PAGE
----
Oh No I got the point of the article. My Uncles both served in Vietnam and to this day will not talk about what they experienced cause it still bothers them. Now my two older children are in the army and may very well be placed in situations that will be difficult for them to completely wrap their minds around. When my uncle came home from the war they were treated like crap for the most part and a lot of our military men and women today are being treated the same way. This is what my point is. I have been on here many times and have read many a post about people condemning our military. I know they don't do things to be looked at as a hero. But they are heros and every so often they need a pat on their backs and a big THANKS.

fairymom2316
by on Dec. 14, 2009 at 9:42 AM

That's a real hero, may he rest in peace!

Quoting celticreverie:

I loathe propganda pieces... I really do.

But at least this one has truth to it. Ed Freeman was an amazing man, and was awarded the medel in 2001 by president bush. He is a Hero, and deserves to be recognized, although he didn't do it for hero status. He did it because it was the right thing to do.

He died August 2008 though. And his achievements were for Nov. 14 1965

Freeman's official Medal of Honor citation reads:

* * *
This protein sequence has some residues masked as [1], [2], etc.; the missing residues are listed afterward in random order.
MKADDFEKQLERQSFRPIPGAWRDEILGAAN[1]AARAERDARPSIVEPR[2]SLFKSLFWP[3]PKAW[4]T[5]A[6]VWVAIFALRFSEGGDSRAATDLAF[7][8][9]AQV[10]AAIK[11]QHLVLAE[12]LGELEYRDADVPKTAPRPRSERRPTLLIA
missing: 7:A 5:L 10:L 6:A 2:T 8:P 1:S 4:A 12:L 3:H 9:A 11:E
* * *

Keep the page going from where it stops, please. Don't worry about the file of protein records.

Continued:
Captain Ed W. Freeman, United States Army, distinguished himself by numerous acts of conspicuous gallantry and extraordinary intrepidity on 14 November 1965 while serving with Company A, 229th Assault Helicopter Battalion, 1st Cavalry Division (Airmobile). As a flight leader and second in command of a 16-helicopter lift unit, he supported a heavily engaged American infantry battalion at Landing Zone X-Ray in the Ia Drang Valley, Republic of Vietnam. The unit was almost out of ammunition after taking some of the heaviest casualties of the war, fighting off a relentless attack from a highly motivated, heavily armed enemy force. When the infantry commander closed the helicopter landing zone due to intense direct enemy fire, Captain Freeman risked his own life by flying his unarmed helicopter through a gauntlet of enemy fire time after time, delivering critically needed ammunition, water and medical supplies to the besieged battalion. His flights had a direct impact on the battle's outcome by providing the engaged units with timely supplies of ammunition critical to their survival, without which they would almost surely have gone down, with much greater loss of life. After medical evacuation helicopters refused to fly into the area due to intense enemy fire, Captain Freeman flew 14 separate rescue missions, providing life-saving evacuation of an estimated 30 seriously wounded soldiers -- some of whom would not have survived had he not acted. All flights were made into a small emergency landing zone within 100 to 200 meters of the defensive perimeter where heavily committed units were perilously holding off the attacking elements. Captain Freeman's selfless acts of great valor, extraordinary perseverance and intrepidity were far above and beyond the call of duty or mission and set a superb example of leadership and courage for all of his peers. Captain Freeman's extraordinary heroism and devotion to duty are in keeping with the highest traditions of military service and reflect great credit upon himself, his unit and the United States Army